02 September 2006

Nothing like the original

It's a good month for cinema geek purists.

This month sees the DVD release of a couple of movies that I've been waiting to buy in their original versions. The Japanese release of Godzilla and the 1977 version of Star Wars. Both have been available before—the Americanized Godzilla with Raymond Burr, and the special edition version of the first three Star Wars movies, but I resisted buying earlier releases, because I wanted the original.

But it's not a great month for television geek purists. I was disappointed to read plans to redo the original Star Trek series. Hopefully, they will go the route taken by Star Wars and some of the DVDs of classic Doctor Who series and have an option where you can choose to view the original version or the new version.

I'm not opposed to tinkering with works of art in all cases. I went excitedly to the theatre when the Star Wars trilogy special edition was released, and the new effects and such were cool. But I don't want the originals to be lost.

Does this post have anything to do with science? Sort of. In Beautiful Evidence, Edward Tufte talks about summarizing as a potential source of corruption of evidence. The market for summaries in science is huge. You only need to think about textbooks. They repackage and summarize.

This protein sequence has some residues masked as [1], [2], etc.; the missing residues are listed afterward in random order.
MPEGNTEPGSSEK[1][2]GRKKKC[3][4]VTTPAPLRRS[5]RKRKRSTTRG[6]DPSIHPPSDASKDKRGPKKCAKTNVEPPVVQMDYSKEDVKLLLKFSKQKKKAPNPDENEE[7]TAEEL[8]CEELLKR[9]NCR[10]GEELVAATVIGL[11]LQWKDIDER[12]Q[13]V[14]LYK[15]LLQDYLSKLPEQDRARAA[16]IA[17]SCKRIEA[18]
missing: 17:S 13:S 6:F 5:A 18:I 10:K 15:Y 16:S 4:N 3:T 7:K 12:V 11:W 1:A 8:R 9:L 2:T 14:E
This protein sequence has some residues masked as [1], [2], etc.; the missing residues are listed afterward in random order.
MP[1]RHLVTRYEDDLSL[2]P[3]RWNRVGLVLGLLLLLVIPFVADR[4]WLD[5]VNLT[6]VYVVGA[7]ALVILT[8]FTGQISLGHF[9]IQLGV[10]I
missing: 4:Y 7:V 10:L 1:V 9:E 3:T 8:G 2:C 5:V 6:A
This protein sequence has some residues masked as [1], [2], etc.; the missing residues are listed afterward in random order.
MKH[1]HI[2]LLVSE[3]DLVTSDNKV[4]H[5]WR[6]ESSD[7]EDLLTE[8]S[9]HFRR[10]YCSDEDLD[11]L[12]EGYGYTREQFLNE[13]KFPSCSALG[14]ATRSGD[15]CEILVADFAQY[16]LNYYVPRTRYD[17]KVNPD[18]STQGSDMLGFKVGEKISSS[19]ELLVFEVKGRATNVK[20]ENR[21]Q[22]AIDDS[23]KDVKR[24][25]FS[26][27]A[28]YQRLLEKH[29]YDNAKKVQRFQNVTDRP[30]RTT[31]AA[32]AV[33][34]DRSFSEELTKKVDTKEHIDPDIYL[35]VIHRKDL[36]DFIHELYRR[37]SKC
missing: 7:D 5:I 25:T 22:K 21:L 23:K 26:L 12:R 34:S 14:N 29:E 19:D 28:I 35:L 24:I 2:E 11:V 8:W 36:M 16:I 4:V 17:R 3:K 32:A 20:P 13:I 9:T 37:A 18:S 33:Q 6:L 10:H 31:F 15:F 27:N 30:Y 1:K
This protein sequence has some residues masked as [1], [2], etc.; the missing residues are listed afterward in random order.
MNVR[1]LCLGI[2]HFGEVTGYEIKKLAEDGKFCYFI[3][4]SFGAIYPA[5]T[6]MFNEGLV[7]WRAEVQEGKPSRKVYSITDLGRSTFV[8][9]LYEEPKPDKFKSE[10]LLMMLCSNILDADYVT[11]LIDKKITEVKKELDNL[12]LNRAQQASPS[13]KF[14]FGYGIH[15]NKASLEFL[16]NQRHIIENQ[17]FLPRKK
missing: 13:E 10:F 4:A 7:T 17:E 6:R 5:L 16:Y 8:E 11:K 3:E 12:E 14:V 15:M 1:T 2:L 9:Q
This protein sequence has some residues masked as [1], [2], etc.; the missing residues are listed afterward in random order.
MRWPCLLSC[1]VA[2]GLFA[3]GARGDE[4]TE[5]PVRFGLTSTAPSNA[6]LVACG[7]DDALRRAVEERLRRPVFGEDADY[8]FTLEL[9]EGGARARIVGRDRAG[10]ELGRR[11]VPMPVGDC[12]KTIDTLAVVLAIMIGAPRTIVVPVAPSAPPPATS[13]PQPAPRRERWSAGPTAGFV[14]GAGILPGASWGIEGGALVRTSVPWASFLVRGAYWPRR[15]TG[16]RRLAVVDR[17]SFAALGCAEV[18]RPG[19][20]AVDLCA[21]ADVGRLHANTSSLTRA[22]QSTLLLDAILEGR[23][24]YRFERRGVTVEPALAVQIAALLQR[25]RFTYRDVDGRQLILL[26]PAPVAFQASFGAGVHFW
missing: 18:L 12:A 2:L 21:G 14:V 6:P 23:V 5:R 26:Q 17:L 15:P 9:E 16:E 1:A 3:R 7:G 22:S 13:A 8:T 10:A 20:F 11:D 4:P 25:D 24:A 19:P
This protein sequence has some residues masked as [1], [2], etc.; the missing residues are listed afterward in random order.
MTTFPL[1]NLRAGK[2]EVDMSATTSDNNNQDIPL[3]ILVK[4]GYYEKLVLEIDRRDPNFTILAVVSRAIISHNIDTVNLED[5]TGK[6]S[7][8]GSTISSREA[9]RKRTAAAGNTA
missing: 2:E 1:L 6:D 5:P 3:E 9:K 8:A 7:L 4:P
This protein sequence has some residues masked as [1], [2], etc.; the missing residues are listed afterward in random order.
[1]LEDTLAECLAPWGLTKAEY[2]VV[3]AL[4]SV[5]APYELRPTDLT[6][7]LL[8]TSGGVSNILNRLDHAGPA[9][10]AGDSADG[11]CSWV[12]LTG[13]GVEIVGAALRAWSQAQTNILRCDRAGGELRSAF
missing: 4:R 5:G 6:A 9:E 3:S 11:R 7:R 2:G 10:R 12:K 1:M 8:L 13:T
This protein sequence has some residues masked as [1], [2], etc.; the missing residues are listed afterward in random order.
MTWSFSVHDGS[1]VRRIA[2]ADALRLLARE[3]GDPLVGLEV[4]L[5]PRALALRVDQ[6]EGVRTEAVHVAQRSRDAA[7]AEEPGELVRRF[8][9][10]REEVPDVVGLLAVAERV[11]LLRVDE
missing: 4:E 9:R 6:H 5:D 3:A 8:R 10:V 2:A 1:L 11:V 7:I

There are many notorious cases of errors being perpetuated because textbooks copy from each other. Stephen Jay Gould wrote an essay about the "fox terrier clone" about how, in text after text, small prehistoric horses were compared in size to fox terriers, rather than any other dog (Gould, 1988). In one draft of a textbook I reviewed, I spotted another error that has been perpetuated by copying: a somatosensory map of the nervous system where the homonculus has a left hand attached to the right side of the body.

But even if the information is correct, quite often important context is lost. For example, some introductory biology books talk about the "Z scheme" when discussing photosynthesis to describe the energy levels of electrons. But many well known textbooks show it like below.

The "Z scheme" is shown by the yellow.

Do those yellow lines trace the letter Z?

They most emphatically do not.

At least in my world, that's an N, not a Z.

Never mind confusing the students, I have no idea why the heck the thing is called a Z scheme when faced with a diagram like that.

I strongly suspect that the diagram in the original scientific article describing electron energy in photosynthesis was rotated 90°, but I haven't been able to track it down to confirm. So I'm left with mysterious name I have to teach that is divorced from its original context, and makes no sense as a result.

I am really pleased to see is that more and more old research articles are becoming scanned and posted to the web, thanks to sites like JSTOR. More and more, I am able to read what the original authors thought and see the original evidence.

Gould, S.J. 1988. The case of the creeping fox terrier clone. Natural History 96(1): 16-24. (Also collected in: Gould, S.J. 1991. Bully for Brontosaurus: Reflections in Natural History, pp. 155-167. New York, W.W. Norton & Co.)

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